READ : Psalm 2
“For one day at the name of Jesus every knee will bow and every tongue will confess that he is Lord, to the glory of God the Father.” (Philippians 2:9-11)
One of the themes that frequently emerges in the book of Psalms is the issue of conflict. Many of the Psalms speak of enemies; over and over we read about them and the nasty things that they have done, usually to the psalmist. Here is Psalm 3, for example:
O Lord, how many are my foes! Many are rising against me.
We read as well the psalmist’s pleas that he be delivered from his enemies, as in this prayer from the 7th Psalm:
O Lord my God, in you do I take refuge; save me from all my pursuers and deliver me, lest like a lion they tear my soul apart, rending it in pieces, with none to deliver.
And then there are the sometimes bloodcurdling pleas that those terrible men who are threatening or attacking the psalmist will get what is coming to them.
O God, break the teeth in their mouths…
Let them vanish like water that runs away;
like grass let them be trodden down and wither.
Let them be like the snail that dissolves into slime;
like the untimely birth that never sees the sun.
Sooner than your pots can feel the heat of thorns . . .
may he sweep them away!
Psalm 58:6-9, nrsv
At first glance this apparent obsession with personal enemies and all these bloodthirsty cries for their destruction might seem, shall we say, inappropriate? That’s putting it mildly. How can we as Christians identify with such hatred? What could these Psalms possibly have to say to us who have been commanded to love our enemies and to pray for those who mistreat us?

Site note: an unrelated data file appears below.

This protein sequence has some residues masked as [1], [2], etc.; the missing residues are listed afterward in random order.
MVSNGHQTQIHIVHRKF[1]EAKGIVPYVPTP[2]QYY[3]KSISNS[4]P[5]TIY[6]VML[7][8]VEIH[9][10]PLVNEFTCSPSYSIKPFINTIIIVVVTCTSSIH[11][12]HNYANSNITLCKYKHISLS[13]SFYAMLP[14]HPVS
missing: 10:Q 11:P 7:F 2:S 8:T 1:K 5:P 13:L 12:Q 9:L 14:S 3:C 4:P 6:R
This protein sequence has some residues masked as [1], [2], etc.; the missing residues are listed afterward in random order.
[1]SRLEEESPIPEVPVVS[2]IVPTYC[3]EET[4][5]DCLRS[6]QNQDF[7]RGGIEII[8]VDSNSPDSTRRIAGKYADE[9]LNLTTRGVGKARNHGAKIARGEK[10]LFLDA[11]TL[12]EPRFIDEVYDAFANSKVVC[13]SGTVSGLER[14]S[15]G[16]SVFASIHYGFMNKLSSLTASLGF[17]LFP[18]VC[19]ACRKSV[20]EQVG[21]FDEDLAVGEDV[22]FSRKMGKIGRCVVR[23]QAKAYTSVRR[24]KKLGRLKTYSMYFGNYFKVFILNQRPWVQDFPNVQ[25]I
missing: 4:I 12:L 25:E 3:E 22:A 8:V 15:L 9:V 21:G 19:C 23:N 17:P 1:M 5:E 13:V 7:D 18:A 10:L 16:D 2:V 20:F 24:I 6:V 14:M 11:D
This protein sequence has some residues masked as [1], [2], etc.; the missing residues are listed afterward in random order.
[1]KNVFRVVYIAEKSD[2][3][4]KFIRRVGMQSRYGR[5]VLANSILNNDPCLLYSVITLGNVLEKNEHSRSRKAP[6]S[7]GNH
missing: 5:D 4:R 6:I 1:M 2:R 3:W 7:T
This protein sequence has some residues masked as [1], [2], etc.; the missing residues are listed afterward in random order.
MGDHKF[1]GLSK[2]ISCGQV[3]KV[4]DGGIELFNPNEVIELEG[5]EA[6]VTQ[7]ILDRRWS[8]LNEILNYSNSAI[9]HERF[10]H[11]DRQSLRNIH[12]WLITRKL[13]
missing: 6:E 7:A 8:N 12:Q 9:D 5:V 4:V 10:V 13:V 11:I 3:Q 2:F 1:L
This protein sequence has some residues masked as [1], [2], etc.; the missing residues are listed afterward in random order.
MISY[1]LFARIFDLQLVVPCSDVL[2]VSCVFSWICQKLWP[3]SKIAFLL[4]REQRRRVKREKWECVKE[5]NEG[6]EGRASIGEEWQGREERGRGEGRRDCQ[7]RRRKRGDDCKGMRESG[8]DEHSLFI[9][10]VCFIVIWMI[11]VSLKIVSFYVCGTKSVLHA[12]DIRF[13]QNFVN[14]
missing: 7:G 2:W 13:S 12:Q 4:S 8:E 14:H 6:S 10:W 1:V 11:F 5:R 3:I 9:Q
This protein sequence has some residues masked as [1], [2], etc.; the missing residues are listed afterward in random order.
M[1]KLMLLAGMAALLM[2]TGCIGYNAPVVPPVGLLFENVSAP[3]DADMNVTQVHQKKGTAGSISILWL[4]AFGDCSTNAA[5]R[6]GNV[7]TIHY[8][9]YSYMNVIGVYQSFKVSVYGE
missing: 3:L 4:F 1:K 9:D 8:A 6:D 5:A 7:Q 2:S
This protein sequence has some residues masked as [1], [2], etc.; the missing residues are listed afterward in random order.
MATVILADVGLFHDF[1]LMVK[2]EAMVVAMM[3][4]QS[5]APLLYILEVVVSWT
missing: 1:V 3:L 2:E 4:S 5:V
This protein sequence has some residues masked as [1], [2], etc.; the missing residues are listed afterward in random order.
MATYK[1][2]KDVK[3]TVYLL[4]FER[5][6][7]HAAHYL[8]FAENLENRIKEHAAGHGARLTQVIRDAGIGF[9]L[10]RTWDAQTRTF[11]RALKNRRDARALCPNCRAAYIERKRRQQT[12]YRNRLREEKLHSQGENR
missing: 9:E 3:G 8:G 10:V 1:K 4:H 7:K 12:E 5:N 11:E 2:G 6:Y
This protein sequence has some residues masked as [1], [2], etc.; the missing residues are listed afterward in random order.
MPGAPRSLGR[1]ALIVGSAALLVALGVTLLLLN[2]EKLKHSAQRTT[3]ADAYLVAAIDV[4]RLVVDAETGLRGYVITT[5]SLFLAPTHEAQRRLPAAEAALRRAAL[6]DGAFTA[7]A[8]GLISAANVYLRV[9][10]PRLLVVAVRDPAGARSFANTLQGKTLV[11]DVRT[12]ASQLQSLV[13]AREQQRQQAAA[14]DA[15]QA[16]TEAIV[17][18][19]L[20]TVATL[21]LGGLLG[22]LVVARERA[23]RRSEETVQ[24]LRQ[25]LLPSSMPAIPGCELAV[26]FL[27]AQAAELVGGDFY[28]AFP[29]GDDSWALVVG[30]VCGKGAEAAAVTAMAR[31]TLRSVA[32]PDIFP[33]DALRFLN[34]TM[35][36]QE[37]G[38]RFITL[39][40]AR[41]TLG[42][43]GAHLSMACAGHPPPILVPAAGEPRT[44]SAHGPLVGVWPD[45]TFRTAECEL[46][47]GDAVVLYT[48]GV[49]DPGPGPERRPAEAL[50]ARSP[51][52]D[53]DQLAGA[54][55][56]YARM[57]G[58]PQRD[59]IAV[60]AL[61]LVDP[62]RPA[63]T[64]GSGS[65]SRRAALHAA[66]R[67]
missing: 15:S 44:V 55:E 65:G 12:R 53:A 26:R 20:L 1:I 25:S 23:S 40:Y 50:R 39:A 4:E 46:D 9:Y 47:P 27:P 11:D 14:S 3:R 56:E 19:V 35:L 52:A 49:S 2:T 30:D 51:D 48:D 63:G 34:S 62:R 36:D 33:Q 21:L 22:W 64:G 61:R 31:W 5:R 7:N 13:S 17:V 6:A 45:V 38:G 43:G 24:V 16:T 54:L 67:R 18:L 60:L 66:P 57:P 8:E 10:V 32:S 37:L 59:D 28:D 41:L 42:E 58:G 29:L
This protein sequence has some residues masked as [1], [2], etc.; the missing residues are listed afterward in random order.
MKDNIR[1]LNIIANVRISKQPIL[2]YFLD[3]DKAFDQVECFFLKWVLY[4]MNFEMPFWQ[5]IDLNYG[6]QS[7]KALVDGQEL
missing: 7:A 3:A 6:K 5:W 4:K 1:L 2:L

But there is more to this opposition than at first it seems. For one thing, the foes of whom the psalmists speak are not simply their personal enemies. These are not just private quarrels they are talking about. The psalmists are writing as men of God, as those who have chosen the Lord’s way, as part of the people of God.
They do not walk in the counsel of the ungodly, nor stand in the way of sinners, nor sit in the seat of scoffers. Their delight is in the law of the Lord.
So because the psalmists have identified themselves with the Lord and his way, that means that their enemies are really God’s enemies. Or to put it another way, the attacks they are facing are actually arising from opposition against the Lord and against his Anointed One.
Why Do the Nations Rage?
That idea brings us to the most important of all the Psalms of conflict, Psalm 2, which begins this way:
Why do the nations conspire,
and the peoples plot in vain?
The kings of the earth set themselves,
and the rulers take counsel together,
against the Lord and his anointed, saying,
“Let us burst their bonds asunder,
and cast their cords from us.”
On the surface, this seems to be a Psalm about rebellion among the subject peoples who owed allegiance to the king of Israel. When a president or a prime minister retires, all the lesser party figures scramble for power and advantage, each hoping to use the temporary opening at the top to rise a little higher themselves. In just the same way, whenever a great king died in the ancient world, it was an opportunity for every subordinate tribe, every tribute-paying vassal, every ambitious warlord, to try to gain a little more independence. The scent of rebellion was in the air. So the first thing a new king had to do was to assert his authority and to reestablish the effective limits of his power. The second Psalm was written to mark the coronation of a new king of Israel, and the rebelliousness of Israel’s neighboring kingdoms is the story behind this poem.